American anti-choice politicians and activists have long tried to overturn Roe v. Wade, a landmark 1973 Supreme Court decision that legalised abortion in the United States. States with Republican majorities have attempted to come-up with backdoor bans to reverse Roe and restrict women’s access to abortion.
With states like Missouri only having one abortion clinic, Texas defunding Planned Parenthood in 2011, and women going into abortion clinics being heckled and attacked; Roe has been under attack for long, but now with two of the most restrictive anti-abortion laws in the country and a Republican-majority in the Supreme Court, Roe is endangered.
Georgia signed into law the ‘heartbeat bill’, which would ban abortions after a fetal heartbeat is detected, which would be after about six weeks of conception. To put that into context, that is the same amount of time as a period delayed by merely two weeks. At six weeks, most women would be unaware of the pregnancy, so in effect, Georgia completely banned abortions.
Following this, Alabama proceeded to ban abortion from the moment of conception–even in the cases of rape and incest–which is the most restrictive abortion law in the United States. Doctors performing abortions can be sentenced to life in prison if found guilty.
In response to the abortion bans, Alyssa Milano, an American actor and activist, called for a sex-strike. Milano’s calls for a sex-strike garnered mixed responses online, with people both lauding the idea and criticizing the sexist and exclusionary implications of such a strike.
Although Milano’s suggestion did bring into focus the lack of responsibility attributed to men who contribute to unwanted pregnancies–which is completely lacking in the anti-choice discourse–and women being held accountable for all unwanted pregnancies and slut-shamed for them, it still does reinforce sexist ideas and offers potential solutions that are exclusionary.
A sex-strike by women being considered an effective response to the abortion bans reinforces sexist assumptions about women and sex. If a sex-strike is assumed to be crucial in regaining our rights and control over our bodies, sex is being treated as an output which women put out in the world, for the sake of men. It is no longer something women engage in for themselves and their own pleasure. It becomes something they are givers of, not participants of.
Treating sex as an output that only concerns men is going back to the same sexist stereotypes about sex and pleasure that we are fighting to eliminate. Sex as the domain of men and women as unwilful participants have long dominated our conversations about sex, sexuality, and pleasure. Milano’s sex-strike reduces the only valuable output women are capable of to sex. Getting men–be it lawmakers or any other men who don’t support a woman’s right to choose–to take notice of the gross injustice being done to women across America by depriving them of sex perpetuates the patriarchal idea that women only have value when they are useful to men. Women’s value isn’t in relation to men or determined by what they can do for men.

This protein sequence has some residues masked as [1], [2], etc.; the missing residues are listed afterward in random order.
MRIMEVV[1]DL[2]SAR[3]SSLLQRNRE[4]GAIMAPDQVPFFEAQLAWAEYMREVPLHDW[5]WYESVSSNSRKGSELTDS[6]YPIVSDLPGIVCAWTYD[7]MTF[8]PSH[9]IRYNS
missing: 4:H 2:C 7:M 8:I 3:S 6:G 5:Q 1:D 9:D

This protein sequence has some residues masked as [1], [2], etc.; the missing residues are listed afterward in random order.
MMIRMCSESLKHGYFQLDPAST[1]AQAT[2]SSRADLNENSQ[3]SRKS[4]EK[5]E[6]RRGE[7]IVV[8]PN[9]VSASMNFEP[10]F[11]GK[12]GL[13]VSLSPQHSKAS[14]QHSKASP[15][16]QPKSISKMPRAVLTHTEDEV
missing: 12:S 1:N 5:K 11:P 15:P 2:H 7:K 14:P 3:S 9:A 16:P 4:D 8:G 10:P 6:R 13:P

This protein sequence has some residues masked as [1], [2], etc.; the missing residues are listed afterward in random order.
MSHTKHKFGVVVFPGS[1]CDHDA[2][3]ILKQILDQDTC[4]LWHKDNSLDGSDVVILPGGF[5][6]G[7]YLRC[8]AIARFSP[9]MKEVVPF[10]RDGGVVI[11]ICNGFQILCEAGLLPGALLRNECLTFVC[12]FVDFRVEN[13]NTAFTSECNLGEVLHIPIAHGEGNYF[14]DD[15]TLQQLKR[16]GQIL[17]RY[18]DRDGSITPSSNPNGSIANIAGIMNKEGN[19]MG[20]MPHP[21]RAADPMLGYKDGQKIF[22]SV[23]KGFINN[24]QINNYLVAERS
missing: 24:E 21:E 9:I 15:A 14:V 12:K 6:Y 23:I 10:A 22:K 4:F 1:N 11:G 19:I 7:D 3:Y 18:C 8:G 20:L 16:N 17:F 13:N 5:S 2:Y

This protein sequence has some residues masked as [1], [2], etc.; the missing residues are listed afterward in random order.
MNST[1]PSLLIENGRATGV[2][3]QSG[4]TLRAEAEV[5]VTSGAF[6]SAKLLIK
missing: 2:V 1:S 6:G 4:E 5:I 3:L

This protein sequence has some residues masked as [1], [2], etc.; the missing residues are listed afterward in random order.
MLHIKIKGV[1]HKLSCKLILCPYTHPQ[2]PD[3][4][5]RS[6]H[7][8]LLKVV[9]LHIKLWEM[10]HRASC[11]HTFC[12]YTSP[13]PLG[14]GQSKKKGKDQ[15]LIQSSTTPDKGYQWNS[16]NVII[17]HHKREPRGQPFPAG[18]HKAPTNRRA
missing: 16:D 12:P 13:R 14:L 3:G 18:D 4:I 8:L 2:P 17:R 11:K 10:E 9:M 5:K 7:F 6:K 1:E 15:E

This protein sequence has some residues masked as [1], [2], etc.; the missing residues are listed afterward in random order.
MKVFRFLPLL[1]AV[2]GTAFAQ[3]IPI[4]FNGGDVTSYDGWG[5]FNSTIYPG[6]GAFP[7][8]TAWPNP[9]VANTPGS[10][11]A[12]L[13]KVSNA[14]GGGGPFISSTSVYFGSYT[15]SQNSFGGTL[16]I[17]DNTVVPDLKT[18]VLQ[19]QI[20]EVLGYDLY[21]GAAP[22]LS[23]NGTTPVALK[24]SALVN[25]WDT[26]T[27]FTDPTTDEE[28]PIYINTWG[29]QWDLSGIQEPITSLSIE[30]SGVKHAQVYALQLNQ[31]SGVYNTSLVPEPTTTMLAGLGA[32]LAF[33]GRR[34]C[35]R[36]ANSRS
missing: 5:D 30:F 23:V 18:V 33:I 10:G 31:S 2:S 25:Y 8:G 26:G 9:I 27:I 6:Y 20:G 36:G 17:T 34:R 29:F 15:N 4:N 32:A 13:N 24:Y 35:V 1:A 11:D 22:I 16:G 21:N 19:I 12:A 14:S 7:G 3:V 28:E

The sex-strike also overlooks the fact that abortion is a trans and queer issue, as well. The conversation around abortion cannot be limited to heterosexual and cis-women. Suggesting a recourse that excludes trans/queer/non-binary folks and is indifferent to the stakes they hold in this discourse is exclusionary and un-feminist, and at this moment it is of paramount importance that we stand united in our feminist values and create a truly diverse and intersectional space, that amplifies the voices of even the most marginalised among us.
These abortion bans are the foundations being laid to deprive a whole country of women control over their own bodies. Pre-Roe era didn’t see any fewer abortions like anti-choice advocates want everyone to believe, what it saw was women receiving unsafe, back-alley abortions, it saw women dying. There is a plethora of evidence to suggest that criminalizing abortion doesn’t deter women from seeking abortions, it only coerces them to get abortions that can kill them.
Roe must be protected to save the women of America, but that isn’t going to happen through a sex-strike that reinforces sexist notions and is exclusionary, and by that extension, unfeminist. Milano’s intentions might have been well-meaning, but when women’s right are allowed to be legislated into oblivion, more needs to be done, and whatever the answer, it must include everyone who has stakes in this dialogue. Our feminism cannot abandon its principles and exclude the most marginalised among us. If women have to be protected, Roe has to be protected. And for that, America’s women need to fight in unison.
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